Despite President Trump’s 'cold feet' about clean, renewable energy, the city of Chicago is poised to do jump in the deep end: the city has concluded plans to join other green American cities by announcing that by 2025, all city buildings will be powered by renewable energy – the equivalent of 300 wind turbines. In January, Mayor Emanuel made it public that Chicago had reduced its carbon emissions by 7% from the year 2010 to 2015. In the city's 2017 budget, they 'allocate $98.6 million for utility expenses, including electricity and natural gas, and $26 million for vehicle fuel costs, including diesel.' In this plan they're going to eventually buy 1.8 billion clean kWh - probably from relatively local wind sources. Noted in the PR document - Collectively the City, CPS, the…
I wrote this yesterday. And as I wrote yesterday, and reflected on today, I started to realize the greatest reason Musk needs to own an inverter is because of the data network - not the few hundred million a year. This is the nature of a distributed power company. I'd guess Tesla/SolarCity have had very specific conversations on this topic with any vendors they use - lawyers write mean paragraphs regarding data rights. As TeslaSolar keeps growing, they're going to find more ways to sell their energy and related services. Having immediate access to distributed batfery storage via auto, home, commercial and Utility installations, plus solar generation to sell into active energy markets is worth a lot of money.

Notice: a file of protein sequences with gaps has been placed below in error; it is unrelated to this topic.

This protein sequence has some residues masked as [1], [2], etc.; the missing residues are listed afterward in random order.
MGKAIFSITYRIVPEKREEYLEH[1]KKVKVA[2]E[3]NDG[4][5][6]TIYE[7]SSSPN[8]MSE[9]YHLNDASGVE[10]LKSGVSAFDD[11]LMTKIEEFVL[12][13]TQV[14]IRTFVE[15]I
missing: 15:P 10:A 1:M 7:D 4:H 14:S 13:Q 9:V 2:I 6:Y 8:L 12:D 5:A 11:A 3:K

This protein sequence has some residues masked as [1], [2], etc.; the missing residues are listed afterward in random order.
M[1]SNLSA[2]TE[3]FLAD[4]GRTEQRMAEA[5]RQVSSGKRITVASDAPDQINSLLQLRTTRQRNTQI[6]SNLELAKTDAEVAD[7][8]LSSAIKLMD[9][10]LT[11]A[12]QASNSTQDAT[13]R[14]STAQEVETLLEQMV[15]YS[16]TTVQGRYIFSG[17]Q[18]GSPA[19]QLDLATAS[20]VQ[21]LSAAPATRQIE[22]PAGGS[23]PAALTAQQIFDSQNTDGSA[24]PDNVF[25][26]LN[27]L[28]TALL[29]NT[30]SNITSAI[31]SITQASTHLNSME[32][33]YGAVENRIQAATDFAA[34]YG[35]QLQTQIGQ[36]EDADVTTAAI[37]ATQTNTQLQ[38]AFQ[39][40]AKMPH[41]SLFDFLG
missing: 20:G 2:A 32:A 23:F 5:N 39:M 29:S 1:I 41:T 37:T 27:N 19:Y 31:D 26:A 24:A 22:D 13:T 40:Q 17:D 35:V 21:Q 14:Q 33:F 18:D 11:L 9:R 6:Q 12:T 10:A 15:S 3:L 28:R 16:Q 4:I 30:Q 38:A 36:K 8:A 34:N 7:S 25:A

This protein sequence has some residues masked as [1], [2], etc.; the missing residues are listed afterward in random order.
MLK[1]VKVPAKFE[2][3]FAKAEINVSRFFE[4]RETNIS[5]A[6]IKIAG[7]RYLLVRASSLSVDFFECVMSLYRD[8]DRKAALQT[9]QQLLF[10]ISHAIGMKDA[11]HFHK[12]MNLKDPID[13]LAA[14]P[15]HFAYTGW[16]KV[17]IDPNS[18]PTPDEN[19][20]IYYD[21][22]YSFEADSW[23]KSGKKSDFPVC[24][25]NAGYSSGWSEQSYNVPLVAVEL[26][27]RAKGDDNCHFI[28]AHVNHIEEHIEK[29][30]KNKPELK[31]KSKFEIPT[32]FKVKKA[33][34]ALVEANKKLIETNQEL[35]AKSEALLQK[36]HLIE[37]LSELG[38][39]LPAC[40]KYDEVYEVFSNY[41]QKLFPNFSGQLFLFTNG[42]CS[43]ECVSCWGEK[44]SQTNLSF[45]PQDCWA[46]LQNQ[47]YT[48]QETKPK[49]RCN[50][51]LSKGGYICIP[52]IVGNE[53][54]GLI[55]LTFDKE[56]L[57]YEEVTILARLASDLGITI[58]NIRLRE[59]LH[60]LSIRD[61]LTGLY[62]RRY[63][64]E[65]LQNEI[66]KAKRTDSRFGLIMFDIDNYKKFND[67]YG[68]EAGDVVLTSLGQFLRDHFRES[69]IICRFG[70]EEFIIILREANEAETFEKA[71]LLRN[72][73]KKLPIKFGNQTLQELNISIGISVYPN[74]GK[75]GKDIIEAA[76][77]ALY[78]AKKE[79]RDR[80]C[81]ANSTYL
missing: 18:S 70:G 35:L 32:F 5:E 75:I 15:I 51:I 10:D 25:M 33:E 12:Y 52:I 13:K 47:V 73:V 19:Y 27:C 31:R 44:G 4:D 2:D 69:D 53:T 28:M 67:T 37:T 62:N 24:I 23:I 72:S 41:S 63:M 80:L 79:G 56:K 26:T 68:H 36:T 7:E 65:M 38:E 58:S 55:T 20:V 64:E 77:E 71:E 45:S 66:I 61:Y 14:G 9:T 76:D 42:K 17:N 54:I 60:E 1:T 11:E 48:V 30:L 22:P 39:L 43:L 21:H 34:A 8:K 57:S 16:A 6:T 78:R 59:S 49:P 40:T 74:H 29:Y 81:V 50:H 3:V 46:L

Something I wrote elsewhere - the gist of the story is that SolarCity sees that their solar panels last 35 years before they hit the 80% of original output mark that most consider the "useful lifetime." This is significant because the current standard for this useful lifetime is 25 years - adding 10 mores years is a 40% increase in expected output. One of the constant challenges when considering whether to install solar is what the cost of the electricity is - we all know gas, oil and coal are cheap. But what about solar power? Well - we can now low the price per kWh by about 35%.
The State of Massachusetts recently signed legislation to expand the amount of solar power allowable in the state - and ran out on the first day. This legislation was signed after one area of Massachusetts was unable to install $617 million in solar projects since July of 2015 due to hitting the "net-metering" cap. The legislation doubled the amount of space that was available. On May 11th, the first day that Massachusetts updated its website to reflect this newly available solar installation volume, it was shown that the solar power cap was hit by previously reserved projects. (more…)